In 2005-2008, of adults aged 20 years or older with self-reported diabetes, 67% had blood pressure greater than or equal to 140/90 mmHg or used prescription medications for hypertension.

Blindness


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Diabetes is the leading cause of new cases of blindness among adults aged 20–74 years.

In 2005-2008, 4.2 million (28.5%) people with diabetes aged 40 years or older had diabetic retinopathy, and of these, almost 0.7 million (4.4% of those with diabetes) had advanced diabetic retinopathy that could lead to severe vision loss.

Kidney disease •

Diabetes is the leading cause of kidney failure, accounting for 44% of new cases in 2008.

In 2008, 48,374 people with diabetes began treatment for end-stage kidney disease in the United States.

In 2008, a total of 202,290 people with end-stage kidney disease due to diabetes were living on chronic dialysis or with a kidney transplant in the United States.

Nervous system disease (Neuropathy)


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About 60% to 70% of people with diabetes have mild to severe forms of nervous system damage.

Amputation •

More than 60% of non-traumatic lower-limb amputations occur in people with diabetes.

In 2006, about 65,700 non-traumatic lowerlimb amputations were performed in people with diabetes.

Between 45 and 83 percent of diabetics will have an amputation due to diabetes-related complications in their lifetime.

Cost of Diabetes: 174 billion: Total costs of diagnosed diabetes in 2007 •

$116 billion for direct medical costs

$58 billion for indirect costs (disability, work loss, premature mortality)

Factoring in the additional costs of undiagnosed diabetes & prediabetes, brings total to in 2007 to $218 billion.


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The increase in diabetes incidence is due to the rapid increase in type II diabetes (DM-II) which accounts for about 95% of all cases. The other primary type is generally referred to as type I diabetes (DM-1). It is a completely different disease and has a whole set of different causes. Type I is the result of the destruction of the pancreatic cells that produce insulin and is therefore irreversible. Fortunately diabetes type II is reversible. This is the disease that this book will address. Type II is associated with excess abdominal fat. It results from the bodies resistance to insulin combined with the “fatigue” of the pancreatic cells which leads to a decreased production of insulin. When these two metabolic disorders are combined, clinical diabetes is inevitable. This type of diabetes has been described as a “lifestyle disease”. It has only one cause. It results from poor lifestyle choicesprimarily wrong eating habits. So much for the bad news, let’s talk about the good news. The good news is that this kind of diabetes is completely preventable and totally reversible and if appropriate measures are taken all of these complications and catastrophic conditions can be avoided. So why is this good news about DM-2 not being shouted from every rooftop and universally disseminated in every clinic, doctor’s office, health advocacy group and governmental agency? The short answer: We have a broken healthcare system! One might even question whether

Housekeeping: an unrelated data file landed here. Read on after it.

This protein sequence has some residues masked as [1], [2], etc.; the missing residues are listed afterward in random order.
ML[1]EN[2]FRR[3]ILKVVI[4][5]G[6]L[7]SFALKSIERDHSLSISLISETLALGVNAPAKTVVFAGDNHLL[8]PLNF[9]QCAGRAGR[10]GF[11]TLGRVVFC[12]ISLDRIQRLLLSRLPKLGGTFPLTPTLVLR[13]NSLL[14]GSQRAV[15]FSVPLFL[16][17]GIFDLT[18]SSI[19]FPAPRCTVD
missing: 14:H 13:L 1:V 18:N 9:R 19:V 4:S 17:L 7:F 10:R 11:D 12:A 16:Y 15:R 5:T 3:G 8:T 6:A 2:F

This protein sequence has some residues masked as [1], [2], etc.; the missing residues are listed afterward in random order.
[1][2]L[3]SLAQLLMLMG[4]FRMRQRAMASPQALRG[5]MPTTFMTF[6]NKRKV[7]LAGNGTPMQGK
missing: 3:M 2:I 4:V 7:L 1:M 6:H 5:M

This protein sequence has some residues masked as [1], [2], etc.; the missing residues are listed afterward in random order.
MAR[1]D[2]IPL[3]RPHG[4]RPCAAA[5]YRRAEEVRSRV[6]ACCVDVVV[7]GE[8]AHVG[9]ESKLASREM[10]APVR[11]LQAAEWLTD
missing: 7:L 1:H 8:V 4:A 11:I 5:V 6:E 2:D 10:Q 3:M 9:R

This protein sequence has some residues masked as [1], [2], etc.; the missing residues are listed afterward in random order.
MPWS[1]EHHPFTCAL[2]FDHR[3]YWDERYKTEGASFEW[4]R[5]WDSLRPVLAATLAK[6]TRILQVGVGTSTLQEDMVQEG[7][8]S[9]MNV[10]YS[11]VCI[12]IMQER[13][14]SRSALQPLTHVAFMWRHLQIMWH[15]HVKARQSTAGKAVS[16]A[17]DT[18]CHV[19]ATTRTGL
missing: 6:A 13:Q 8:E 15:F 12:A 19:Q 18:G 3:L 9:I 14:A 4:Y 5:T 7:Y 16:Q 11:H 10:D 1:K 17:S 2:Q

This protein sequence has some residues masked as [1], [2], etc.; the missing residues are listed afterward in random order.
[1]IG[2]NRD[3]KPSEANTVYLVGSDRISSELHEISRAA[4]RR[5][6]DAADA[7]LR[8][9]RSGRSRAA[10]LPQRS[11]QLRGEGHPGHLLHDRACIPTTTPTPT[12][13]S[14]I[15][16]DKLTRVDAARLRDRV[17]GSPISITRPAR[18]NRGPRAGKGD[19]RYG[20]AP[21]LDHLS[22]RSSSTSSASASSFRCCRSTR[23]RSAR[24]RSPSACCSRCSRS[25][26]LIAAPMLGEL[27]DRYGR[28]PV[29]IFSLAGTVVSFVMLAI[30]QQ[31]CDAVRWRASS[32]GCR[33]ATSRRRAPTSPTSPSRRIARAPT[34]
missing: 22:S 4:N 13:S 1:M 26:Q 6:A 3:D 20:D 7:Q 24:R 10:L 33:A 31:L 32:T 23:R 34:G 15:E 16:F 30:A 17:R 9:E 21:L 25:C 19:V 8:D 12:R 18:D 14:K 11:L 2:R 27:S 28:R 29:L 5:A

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it even deserves the title. As it is structured, it may more accurately be described rather as a “disease care system”! And therein lies the problem. The money is not directed to wellness and maintenance of health, but to the treatment and management of disease. Though, there have been some nominal attempts at reform in the creation of such entities as so-called “health maintenance organizations”, even at the heart of such institutions, there yet remains the traditional medical model with its blinders keeping drug-treatment and surgical procedures as the almost exclusive means for the treatment and management of disease. The medical profession has precious little monetary incentive to change. Every charge for which a doctor or healthcare institution bills, must have a billing code; And there are no billing codes for mentoring people to make successful lifestyle changes in order to prevent or recover from disease. A billing code for a bypass surgery may gross $50,000-100,000, while, Teaching someone on the principles of a healthful diet, how to menu plan, grocery shop and prepare delicious and healthful meals nets $0. Rather than focusing on removing the cause of the disease the focus is almost exclusively on treating the symptoms and merely “managing” the disease. If you are anything like me, I am sure you would be much more interested in learning what is causing your illness so that you can remove the cause and permanently get rid of your disease.